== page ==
Tuesday, 14 October 2014

Foreshadowings: Hitchcock's Rebecca

The Gothic Reading Group meets this week for its first session of the 2014-15 academic year. This is also the first session under the group's new organisational triumvirate. With that in mind, this preview post does double duty as the new leaders introduce themselves, before taking a quick look at the first text.


Remember - new and old faces are very welcome on Wednesday: do consider coming along if you can make it. We'll be in the Richard Roberts Building, Room A87 from 4pm. 





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Meet the organisers

As you'll know by now if you've been casting the runes (or simply following this blog) the Gothic Reading Group now has a new set of organisers. This is the result of Mark becoming completely obsessed with William Gilpin and deciding he only wants to talk about eighteenth-century guides to the aesthetics of arboreal arrangement a natural progression as new research students in Gothic Studies at Sheffield take up responsibility for guiding the reading group. All of the new organisers have been involved with the GRG in the past, but, should you be unfamiliar with them:

Kathleen Hudson is a third year PhD research student working on servant narratives in early Gothic literature.  She’s a fan of Bruce Campbell and a card carrying member of the Cult of Cthulhu, and if any pumpkin steps out of line she isn't afraid to make a pie out of it.

Lauren Nixon is in the second year of her PhD (part time, though, so she’ll be looming around for a while.) She specialises in late eighteenth century gothic, with a focus on gender roles, and she also a Jane Austen specialist in her spare time, because she lacks a fundamental knowledge of what ‘spare time’ is. She’s a big fan of Gothic castles, doubles and creepy, potentially demonic monkeys.

Carly Stevenson is a second year, part-time PhD student researching conceptualisations of death in 'Post-Enlightenment' Gothic. As you might have guessed, her interests lean towards the macabre: she's often seen wandering cemeteries, reading Keats and wearing sunglasses at night...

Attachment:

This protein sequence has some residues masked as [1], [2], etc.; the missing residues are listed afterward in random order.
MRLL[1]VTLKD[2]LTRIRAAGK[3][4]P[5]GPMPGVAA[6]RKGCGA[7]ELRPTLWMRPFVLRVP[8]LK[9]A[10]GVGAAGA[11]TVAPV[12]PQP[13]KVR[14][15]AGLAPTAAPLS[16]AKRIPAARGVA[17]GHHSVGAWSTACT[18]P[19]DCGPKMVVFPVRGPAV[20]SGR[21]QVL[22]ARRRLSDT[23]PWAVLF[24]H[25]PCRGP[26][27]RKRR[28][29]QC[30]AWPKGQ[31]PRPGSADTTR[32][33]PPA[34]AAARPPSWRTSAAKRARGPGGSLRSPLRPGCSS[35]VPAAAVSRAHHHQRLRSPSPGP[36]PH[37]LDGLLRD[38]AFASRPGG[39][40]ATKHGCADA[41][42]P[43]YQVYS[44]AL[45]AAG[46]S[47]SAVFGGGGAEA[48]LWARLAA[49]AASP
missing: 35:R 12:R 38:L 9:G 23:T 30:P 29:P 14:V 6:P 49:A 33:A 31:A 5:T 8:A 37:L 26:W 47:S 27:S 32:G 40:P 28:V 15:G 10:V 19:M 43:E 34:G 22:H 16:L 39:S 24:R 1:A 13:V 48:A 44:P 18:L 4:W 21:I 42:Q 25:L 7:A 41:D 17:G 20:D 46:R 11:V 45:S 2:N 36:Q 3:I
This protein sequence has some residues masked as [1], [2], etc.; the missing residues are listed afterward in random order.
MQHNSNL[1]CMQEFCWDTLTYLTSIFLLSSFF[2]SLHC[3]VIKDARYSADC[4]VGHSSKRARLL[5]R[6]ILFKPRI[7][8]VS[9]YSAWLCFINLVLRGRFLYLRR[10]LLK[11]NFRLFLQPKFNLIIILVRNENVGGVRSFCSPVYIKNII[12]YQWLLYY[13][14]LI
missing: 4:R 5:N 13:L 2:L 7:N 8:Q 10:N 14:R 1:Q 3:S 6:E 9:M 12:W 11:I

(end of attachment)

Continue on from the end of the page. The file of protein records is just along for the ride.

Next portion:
All will be present at Wednesday's session, looking forward to meeting you for some cake and death. On the subject of which...



Our first session

The 'text' for our first meeting is Alfred Hitchcock's film Rebecca, based on the equally famous novel by Daphne Du Maurier. Newcomers to the film should be aware that this is *Hitchcock's* Rebecca, not *Mitchell and Webb's* Rebecca. For the sake of completion, we have inserted that far more successful and critically acclaimed adaptation here:




Ahem.

Carly has this to say about the film we're actually watching:
 

This week, we'll be watching Alfred Hitchcock's adaptation of Rebecca, based on the 1938 gothic novel by Daphne DuMaurier. But is it gothic? This is the pivotal question we'll find ourselves asking again and again during our GRG meetings... and for good reason. What is gothic? How can we tell if something is gothic? Come along to RRB A87 TOMORROW to discuss these questions and more! We'll be exploring the gothic elements in Hitchcock's film and how his adaptation compares to DuMaurier's novel. You don't have to have read Rebecca beforehand-- we'll be focusing mainly on the film, its themes and its gothic elements. There will be cake. And death. See you there! 

There you have it then: Wednesday 16th October, Richard Roberts Building, Room A87, 4-6pm - be there!
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Mark Bennett is a PhD  student in the school of English, researching eighteenth-century Travel Writing and Gothic Fiction. He's sort of like the omniscient narrator these days, but isn't averse to the odd bit of free indirect discourse.

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